Google, Facebook Call an Ad Tech Truce: DoubleClick Is Coming to the Facebook Exchange
So it wasn’t surprising that when Facebook launched its Facebook Exchange ad-selling platform in 2012, it ended up working with just about everyone in ad tech except for Google.
But now that is changing. Google announced today that its DoubleClick unit will soon be working with Facebook Exchange, which lets advertisers show ads to Facebook users based on their travels outside of Facebook’s pages.
In English: Facebook is going to sell ads to Google’s ad buyers.
In the ad tech world, this is a very big deal. DoubleClick is a dominant force, and Facebook Exchange has provided ad buyers with a huge new source of inventory, so putting them together has big advantages for both sides.
Both Google and Facebook are downplaying the move, though. Google announced the news with a four-paragraph blog post, and Facebook has contributed a two sentence non-comment: “We are happy that Google is joining Facebook Exchange. We think that relevant ads, targeted to the right people, are good for people and businesses.”
Google has confirmed that its entry into Facebook isn’t a test, and that its DoubleClick buyers won’t face any restrictions compared to other customers at other ad tech vendors. It’s the real deal.
So the real question is: Why is this happening now, 16 months after Facebook Exchange’s launch?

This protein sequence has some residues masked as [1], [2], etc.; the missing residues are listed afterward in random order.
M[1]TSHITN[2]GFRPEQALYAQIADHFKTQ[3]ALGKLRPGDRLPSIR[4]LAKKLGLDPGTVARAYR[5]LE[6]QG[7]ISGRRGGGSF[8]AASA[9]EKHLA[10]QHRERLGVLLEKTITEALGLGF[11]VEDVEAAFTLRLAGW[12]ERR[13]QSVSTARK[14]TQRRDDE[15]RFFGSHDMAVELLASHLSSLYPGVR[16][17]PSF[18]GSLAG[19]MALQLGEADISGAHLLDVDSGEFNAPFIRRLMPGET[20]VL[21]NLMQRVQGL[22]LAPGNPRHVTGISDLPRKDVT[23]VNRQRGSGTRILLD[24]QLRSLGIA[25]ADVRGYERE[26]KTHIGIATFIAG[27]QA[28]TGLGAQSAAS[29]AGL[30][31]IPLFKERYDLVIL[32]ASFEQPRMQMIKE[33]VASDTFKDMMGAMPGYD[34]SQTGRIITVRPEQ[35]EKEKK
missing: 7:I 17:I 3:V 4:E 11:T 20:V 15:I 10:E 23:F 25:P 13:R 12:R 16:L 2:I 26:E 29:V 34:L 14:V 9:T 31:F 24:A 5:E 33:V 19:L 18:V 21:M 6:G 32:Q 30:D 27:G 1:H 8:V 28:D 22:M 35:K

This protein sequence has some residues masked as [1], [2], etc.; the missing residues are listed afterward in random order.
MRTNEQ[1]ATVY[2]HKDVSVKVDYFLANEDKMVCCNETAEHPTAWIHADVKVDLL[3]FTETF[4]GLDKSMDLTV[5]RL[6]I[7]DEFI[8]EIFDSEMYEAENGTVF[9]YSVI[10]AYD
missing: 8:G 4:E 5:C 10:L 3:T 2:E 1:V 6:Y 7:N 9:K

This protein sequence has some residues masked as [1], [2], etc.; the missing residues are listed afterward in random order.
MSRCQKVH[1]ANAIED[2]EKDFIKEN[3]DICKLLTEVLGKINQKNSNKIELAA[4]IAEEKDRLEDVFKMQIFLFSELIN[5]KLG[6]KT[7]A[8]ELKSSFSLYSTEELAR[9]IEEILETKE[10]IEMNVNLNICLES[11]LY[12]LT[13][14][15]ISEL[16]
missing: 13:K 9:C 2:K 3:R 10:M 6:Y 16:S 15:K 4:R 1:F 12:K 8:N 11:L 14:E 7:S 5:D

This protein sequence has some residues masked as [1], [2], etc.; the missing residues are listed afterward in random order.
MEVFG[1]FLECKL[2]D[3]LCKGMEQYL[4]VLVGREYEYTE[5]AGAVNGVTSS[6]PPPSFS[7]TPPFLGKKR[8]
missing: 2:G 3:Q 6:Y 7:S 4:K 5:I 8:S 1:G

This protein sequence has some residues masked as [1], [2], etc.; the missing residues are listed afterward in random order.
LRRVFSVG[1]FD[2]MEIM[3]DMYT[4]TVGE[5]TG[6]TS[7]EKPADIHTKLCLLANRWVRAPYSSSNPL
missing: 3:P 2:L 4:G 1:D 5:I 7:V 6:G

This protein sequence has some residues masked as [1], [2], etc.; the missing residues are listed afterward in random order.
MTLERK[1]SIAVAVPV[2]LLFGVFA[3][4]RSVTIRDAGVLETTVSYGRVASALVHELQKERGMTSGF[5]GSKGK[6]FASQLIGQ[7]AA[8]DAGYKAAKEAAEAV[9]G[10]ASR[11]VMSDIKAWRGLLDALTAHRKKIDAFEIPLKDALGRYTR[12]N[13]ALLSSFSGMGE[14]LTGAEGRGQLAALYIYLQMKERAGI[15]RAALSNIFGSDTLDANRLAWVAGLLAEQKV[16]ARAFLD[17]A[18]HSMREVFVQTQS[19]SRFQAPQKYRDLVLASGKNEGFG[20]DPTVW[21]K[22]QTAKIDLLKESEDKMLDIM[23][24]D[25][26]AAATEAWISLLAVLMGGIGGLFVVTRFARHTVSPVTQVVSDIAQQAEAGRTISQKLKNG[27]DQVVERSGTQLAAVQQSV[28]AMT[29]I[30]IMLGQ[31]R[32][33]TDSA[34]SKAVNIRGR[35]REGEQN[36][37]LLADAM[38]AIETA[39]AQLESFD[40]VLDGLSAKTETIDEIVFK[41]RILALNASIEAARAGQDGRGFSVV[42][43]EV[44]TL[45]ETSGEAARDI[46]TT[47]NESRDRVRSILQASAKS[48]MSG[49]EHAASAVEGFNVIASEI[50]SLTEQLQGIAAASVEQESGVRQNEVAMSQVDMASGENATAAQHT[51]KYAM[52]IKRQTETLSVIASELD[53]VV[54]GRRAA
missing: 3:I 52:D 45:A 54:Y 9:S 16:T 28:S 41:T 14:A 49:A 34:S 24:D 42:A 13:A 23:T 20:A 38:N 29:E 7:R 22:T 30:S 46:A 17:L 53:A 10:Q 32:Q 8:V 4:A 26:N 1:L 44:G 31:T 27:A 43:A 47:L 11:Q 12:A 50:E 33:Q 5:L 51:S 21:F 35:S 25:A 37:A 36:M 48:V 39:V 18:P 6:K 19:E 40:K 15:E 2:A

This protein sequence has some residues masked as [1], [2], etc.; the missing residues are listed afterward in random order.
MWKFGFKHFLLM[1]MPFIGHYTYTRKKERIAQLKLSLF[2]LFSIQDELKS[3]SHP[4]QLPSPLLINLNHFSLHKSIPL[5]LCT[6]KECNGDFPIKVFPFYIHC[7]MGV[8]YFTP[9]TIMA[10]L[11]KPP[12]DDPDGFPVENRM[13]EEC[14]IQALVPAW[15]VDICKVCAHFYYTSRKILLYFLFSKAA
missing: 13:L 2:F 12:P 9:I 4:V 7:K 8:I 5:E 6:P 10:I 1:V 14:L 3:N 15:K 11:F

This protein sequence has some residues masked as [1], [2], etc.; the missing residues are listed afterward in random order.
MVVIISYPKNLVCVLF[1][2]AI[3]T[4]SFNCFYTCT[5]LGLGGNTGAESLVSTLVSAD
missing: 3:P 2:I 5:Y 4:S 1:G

The answers I’ve gotten from people who are paid to convey opinions for both companies aren’t illuminating. One line of argument that is thoroughly unconvincing: Hey, we’ve worked together in the past! And we already bought Wildfire, which helps marketers manage their presence on Facebook!
But Facebook wasn’t super excited about the fact that Google bought Wildfire — it just couldn’t do anything about it. And there’s a big difference between grudgingly working together out of necessity, and making a big shift in the way you do business.
So what changed? I’ll just speculate here and throw out some obvious conclusions: Either Google has made concessions to Facebook to get access to Facebook’s inventory, or Facebook has decided that working with its biggest competitor is better than shutting it out. Or both.
Update: My super-smart colleague Jason Del Rey points me to a story he wrote in August 2012, noting that Facebook was getting grief from big ad buyers about excluding Google from its platform. That supports the “Facebook, not Google, concedes” argument.